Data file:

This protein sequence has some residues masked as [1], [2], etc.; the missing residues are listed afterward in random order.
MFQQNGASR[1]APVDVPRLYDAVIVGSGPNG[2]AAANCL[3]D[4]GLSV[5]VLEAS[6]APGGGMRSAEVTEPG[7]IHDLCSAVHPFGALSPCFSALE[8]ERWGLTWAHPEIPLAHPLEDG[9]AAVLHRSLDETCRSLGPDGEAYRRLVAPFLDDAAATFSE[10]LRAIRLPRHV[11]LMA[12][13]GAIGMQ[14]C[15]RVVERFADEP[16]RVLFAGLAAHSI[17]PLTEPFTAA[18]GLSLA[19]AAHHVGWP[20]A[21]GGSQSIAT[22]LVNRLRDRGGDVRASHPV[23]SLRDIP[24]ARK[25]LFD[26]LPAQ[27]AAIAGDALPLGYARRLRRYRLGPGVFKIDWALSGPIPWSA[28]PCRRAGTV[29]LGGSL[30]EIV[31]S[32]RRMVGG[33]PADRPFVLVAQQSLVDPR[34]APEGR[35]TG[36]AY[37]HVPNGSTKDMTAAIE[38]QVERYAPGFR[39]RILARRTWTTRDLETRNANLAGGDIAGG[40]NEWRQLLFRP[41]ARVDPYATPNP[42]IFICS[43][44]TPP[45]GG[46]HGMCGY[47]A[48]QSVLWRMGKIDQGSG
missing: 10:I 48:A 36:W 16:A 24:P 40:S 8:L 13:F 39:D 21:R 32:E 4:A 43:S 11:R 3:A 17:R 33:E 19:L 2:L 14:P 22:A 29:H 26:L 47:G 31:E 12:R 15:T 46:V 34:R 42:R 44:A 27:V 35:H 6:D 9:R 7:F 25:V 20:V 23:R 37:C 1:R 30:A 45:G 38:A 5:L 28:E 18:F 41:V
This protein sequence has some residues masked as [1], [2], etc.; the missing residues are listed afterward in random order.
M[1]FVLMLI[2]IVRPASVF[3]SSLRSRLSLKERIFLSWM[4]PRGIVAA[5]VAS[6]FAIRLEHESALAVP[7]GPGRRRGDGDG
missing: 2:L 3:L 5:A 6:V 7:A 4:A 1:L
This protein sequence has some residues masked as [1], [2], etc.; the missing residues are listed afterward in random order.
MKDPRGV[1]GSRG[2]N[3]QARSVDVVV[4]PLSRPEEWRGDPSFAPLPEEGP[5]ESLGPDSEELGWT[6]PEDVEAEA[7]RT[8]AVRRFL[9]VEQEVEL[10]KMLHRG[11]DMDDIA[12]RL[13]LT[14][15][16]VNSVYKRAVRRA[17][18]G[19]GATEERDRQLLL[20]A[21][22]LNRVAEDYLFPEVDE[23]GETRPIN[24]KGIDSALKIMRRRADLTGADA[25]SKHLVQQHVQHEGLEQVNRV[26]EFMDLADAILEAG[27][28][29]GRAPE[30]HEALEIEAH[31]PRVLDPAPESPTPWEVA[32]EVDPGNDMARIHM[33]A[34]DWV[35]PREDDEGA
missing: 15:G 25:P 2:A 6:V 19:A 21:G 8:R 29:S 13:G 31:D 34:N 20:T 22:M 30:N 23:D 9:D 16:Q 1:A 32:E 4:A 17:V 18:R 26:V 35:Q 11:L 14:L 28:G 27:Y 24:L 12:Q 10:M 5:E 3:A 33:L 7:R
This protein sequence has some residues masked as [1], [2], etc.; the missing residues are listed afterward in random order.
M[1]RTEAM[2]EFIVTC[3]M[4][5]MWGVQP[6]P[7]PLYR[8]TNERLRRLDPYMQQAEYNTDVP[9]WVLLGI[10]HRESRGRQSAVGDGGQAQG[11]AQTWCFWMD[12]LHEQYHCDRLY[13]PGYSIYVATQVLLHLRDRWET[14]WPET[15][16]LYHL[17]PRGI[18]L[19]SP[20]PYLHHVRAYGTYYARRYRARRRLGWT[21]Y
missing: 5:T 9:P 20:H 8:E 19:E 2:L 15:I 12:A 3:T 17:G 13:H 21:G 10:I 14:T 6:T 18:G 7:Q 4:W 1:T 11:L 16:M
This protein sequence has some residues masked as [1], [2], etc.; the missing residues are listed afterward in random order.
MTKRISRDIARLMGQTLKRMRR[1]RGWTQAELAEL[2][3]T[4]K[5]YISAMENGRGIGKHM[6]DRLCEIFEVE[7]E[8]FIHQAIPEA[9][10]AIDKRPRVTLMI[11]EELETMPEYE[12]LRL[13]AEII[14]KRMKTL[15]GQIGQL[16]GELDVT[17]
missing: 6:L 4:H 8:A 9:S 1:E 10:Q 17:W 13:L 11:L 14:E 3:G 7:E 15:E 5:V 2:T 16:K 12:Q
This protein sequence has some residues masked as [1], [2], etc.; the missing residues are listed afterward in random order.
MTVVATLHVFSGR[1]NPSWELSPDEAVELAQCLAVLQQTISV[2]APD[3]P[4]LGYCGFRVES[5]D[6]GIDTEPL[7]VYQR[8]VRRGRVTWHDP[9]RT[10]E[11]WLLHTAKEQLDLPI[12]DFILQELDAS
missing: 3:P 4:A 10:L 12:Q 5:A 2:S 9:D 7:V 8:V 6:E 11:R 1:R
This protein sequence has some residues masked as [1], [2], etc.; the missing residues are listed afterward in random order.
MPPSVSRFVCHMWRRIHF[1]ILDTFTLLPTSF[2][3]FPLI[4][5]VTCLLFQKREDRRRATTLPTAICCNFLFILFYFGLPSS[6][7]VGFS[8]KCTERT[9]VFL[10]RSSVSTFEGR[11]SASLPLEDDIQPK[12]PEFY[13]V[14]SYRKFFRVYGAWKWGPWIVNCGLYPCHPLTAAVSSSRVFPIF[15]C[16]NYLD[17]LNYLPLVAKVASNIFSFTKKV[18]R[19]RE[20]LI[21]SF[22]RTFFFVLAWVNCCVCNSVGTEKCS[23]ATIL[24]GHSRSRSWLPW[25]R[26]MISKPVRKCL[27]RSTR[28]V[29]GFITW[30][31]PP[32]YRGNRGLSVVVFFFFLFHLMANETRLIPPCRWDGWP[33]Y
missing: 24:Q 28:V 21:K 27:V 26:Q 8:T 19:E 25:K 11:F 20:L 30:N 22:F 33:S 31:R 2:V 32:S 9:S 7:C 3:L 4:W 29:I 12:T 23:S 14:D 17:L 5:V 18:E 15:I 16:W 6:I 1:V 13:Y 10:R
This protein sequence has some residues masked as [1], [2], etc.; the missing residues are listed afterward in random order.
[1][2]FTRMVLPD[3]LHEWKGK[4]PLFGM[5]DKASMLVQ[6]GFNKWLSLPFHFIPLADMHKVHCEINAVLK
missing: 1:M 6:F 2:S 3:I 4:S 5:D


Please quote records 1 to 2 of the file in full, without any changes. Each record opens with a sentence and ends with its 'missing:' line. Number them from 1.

This protein sequence has some residues masked as [1], [2], etc.; the missing residues are listed afterward in random order.
MFQQNGASR[1]APVDVPRLYDAVIVGSGPNG[2]AAANCL[3]D[4]GLSV[5]VLEAS[6]APGGGMRSAEVTEPG[7]IHDLCSAVHPFGALSPCFSALE[8]ERWGLTWAHPEIPLAHPLEDG[9]AAVLHRSLDETCRSLGPDGEAYRRLVAPFLDDAAATFSE[10]LRAIRLPRHV[11]LMA[12][13]GAIGMQ[14]C[15]RVVERFADEP[16]RVLFAGLAAHSI[17]PLTEPFTAA[18]GLSLA[19]AAHHVGWP[20]A[21]GGSQSIAT[22]LVNRLRDRGGDVRASHPV[23]SLRDIP[24]ARK[25]LFD[26]LPAQ[27]AAIAGDALPLGYARRLRRYRLGPGVFKIDWALSGPIPWSA[28]PCRRAGTV[29]LGGSL[30]EIV[31]S[32]RRMVGG[33]PADRPFVLVAQQSLVDPR[34]APEGR[35]TG[36]AY[37]HVPNGSTKDMTAAIE[38]QVERYAPGFR[39]RILARRTWTTRDLETRNANLAGGDIAGG[40]NEWRQLLFRP[41]ARVDPYATPNP[42]IFICS[43][44]TPP[45]GG[46]HGMCGY[47]A[48]QSVLWRMGKIDQGSG
missing: 10:I 48:A 36:W 16:A 24:P 40:S 8:L 13:F 39:D 21:R 32:E 4:A 43:S 11:R 3:A 17:R 33:E 19:L 2:L 14:P 22:A 29:H 26:L 47:G 31:E 12:R 15:T 46:V 34:R 42:R 44:A 27:V 35:H 6:D 9:R 7:F 25:V 20:V 23:R 37:C 1:R 30:A 45:G 38:A 5:L 28:E 18:F 41:V
This protein sequence has some residues masked as [1], [2], etc.; the missing residues are listed afterward in random order.
M[1]FVLMLI[2]IVRPASVF[3]SSLRSRLSLKERIFLSWM[4]PRGIVAA[5]VAS[6]FAIRLEHESALAVP[7]GPGRRRGDGDG
missing: 2:L 3:L 5:A 6:V 7:A 4:A 1:L